September is National Childhood Obesity Month
The Centers for Disease Control and Prevention (CDC) has designated this month as National Childhood Obesity Month NOT because anyone is saying your child doesn’t fit some standard of beauty, but because obesity is a serious health concern. All parents want their children to be healthy and to have a good life.
Sadly, children with obesity may be bullied and teased more than their normal weight peers, according to the CDC. They are more likely to feel depressed and isolated and have lower self-esteem. In addition to these psychological concerns, children with obesity are at increased risk for:
- Type 2 diabetes
- Heart disease
- High blood pressure
- High cholesterol
- Sleep apnea
- Several types of cancer
- Kidney failure
- Fatty liver
- Bone and joint problems.
Luckily, there are things you can do to help your child avoid these problems. Some people think they – or their children – are destined to suffer from these problems because of their genes. But many people can avoid these by making some changes in their lifestyle – how they eat and how active they are!
How to Help: Encourage Your Child to Eat Healthy Foods
Make good food choices yourself. When your child sees you make good choices, it makes them more likely to do the same. And it doesn’t have to cost more to eat a healthy diet! Cutting back on buying processed foods, sugary drinks, and pre-packaged snacks can save you money at the grocery store. Try to make these foods occasional treats instead of having them around all the time. Look for ways to make your favorite dishes healthier. To help your child develop healthy habits at an early age, here are a few quick tips:
- Provide nutritious, lower-calorie foods such as fruits and vegetables and whole grain products at meals and snacks in place of foods high in added sugars and saturated fats.
- Offer water instead of sugary drinks.
- Choose lean meat, poultry, fish, lentils and beans for protein.
- Buy non-fat or low-fat milk or dairy foods.
- Serve reasonable portions. If you are not sure what a reasonable portion might be, ask your doctor to send you to see a dietitian.
How to Help: Encourage Your Child to Get Enough Daily Activity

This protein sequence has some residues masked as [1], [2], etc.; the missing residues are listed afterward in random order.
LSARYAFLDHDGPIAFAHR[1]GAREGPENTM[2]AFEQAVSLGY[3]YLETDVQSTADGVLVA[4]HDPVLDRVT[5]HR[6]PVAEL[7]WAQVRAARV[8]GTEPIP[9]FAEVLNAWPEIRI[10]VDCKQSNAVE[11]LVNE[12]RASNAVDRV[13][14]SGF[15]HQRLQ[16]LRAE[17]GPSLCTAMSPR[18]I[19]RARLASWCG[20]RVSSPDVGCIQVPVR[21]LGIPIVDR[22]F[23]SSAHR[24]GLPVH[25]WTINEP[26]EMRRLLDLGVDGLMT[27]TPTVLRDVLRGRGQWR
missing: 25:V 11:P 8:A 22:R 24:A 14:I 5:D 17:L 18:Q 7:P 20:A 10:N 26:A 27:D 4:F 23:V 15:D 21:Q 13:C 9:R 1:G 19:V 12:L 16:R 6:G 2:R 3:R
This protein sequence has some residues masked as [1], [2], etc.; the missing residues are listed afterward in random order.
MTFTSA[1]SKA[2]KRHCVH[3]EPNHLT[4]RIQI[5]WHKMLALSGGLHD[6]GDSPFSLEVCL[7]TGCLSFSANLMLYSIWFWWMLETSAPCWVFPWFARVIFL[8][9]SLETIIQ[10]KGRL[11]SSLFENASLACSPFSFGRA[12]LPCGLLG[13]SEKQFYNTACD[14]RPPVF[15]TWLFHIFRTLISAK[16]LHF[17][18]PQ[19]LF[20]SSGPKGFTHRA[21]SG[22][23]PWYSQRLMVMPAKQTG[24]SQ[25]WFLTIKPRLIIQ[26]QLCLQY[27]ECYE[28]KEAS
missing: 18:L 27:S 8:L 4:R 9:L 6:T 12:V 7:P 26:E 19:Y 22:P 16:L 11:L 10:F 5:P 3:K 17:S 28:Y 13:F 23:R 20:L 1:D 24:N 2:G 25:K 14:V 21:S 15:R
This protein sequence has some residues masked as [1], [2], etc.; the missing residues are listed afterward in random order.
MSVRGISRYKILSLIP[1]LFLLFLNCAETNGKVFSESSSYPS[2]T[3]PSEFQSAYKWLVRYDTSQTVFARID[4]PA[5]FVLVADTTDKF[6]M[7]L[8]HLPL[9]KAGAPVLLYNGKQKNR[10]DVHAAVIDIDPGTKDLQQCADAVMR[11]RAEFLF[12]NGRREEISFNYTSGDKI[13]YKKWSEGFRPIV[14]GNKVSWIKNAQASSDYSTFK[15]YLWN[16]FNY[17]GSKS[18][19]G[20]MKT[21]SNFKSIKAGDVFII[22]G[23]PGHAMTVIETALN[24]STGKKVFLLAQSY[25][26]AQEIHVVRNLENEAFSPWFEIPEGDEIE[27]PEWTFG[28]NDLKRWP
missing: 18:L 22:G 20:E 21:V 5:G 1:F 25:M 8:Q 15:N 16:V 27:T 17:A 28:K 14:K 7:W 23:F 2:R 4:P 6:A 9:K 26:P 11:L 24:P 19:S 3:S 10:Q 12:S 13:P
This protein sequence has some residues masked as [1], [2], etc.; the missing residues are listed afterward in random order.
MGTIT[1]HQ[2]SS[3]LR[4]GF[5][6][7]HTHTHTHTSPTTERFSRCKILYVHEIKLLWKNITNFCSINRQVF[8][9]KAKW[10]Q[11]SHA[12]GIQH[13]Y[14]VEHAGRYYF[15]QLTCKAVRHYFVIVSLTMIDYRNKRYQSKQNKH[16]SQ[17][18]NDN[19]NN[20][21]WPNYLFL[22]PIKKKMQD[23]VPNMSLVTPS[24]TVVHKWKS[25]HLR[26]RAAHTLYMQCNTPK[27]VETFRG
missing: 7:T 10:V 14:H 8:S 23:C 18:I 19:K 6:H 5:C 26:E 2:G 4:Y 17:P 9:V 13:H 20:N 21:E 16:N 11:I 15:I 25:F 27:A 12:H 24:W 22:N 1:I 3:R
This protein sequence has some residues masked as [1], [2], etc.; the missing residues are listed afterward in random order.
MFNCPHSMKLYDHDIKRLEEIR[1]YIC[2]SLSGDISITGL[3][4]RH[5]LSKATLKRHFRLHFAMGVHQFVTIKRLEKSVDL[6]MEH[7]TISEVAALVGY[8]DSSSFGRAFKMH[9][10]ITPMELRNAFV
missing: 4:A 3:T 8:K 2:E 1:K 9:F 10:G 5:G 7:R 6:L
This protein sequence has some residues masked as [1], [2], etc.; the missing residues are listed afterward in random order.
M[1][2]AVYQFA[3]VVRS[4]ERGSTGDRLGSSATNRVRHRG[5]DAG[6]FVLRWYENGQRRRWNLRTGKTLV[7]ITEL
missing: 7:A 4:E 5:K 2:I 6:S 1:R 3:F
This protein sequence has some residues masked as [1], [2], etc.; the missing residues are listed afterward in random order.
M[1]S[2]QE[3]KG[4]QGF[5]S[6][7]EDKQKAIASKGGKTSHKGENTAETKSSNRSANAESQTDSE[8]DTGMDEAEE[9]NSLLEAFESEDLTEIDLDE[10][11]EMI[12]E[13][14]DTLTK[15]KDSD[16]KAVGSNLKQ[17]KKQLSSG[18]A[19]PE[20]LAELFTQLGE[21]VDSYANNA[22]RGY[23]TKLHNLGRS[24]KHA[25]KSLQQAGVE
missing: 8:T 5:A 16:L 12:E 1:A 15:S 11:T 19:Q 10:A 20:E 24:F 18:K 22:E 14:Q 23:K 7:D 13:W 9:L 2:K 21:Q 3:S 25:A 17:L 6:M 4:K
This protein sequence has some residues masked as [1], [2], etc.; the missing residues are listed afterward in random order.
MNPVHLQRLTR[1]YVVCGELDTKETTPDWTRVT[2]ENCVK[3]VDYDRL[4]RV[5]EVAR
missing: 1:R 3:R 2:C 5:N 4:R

First of all, it helps when you become a role model for your child and you get enough activity yourself. Look for parks, trails and community centers where you and your child can have fun together being active. Make it fun! It can be playing tag, jumping rope, playing soccer, swimming, dancing, etc.
If getting outside isn’t a good option, a nearby library has exercise DVDs, or you can search for YouTube videos. There’s almost any kind of exercise you might want available fairly easily. Many malls have times for walking before they open but any large store during business hours can provide a place to walk. Exercise helps strengthen bones, reduces stress, decreases blood pressure, increases self-esteem and helps with weight management.
Visit the ChooseMyPlate.gov website to look up nutritional information of food, plan meals and find healthy recipes. The CDC.gov website has physical activity guidelines by age, as well as for pregnant or postpartum women. It also has games you can play with your children about healthy eating. The National Heart Lung and Blood Institute shows how portion sizes have changed over the years. You can test your food label knowledge – or just improve it – there, too. Food labels have lots of information for you. They are great resources for information you can use to make good choices
For healthy eating, you can find recipes for kids like this veggie pita recipe by exploring Kidshealth.org. And if you want some more help, check out this Sesame Street meal planner, shopping list, and recipe guide that can help you and your child get healthier together. For more information, see all of the articles and recipes on our nutrition tips page!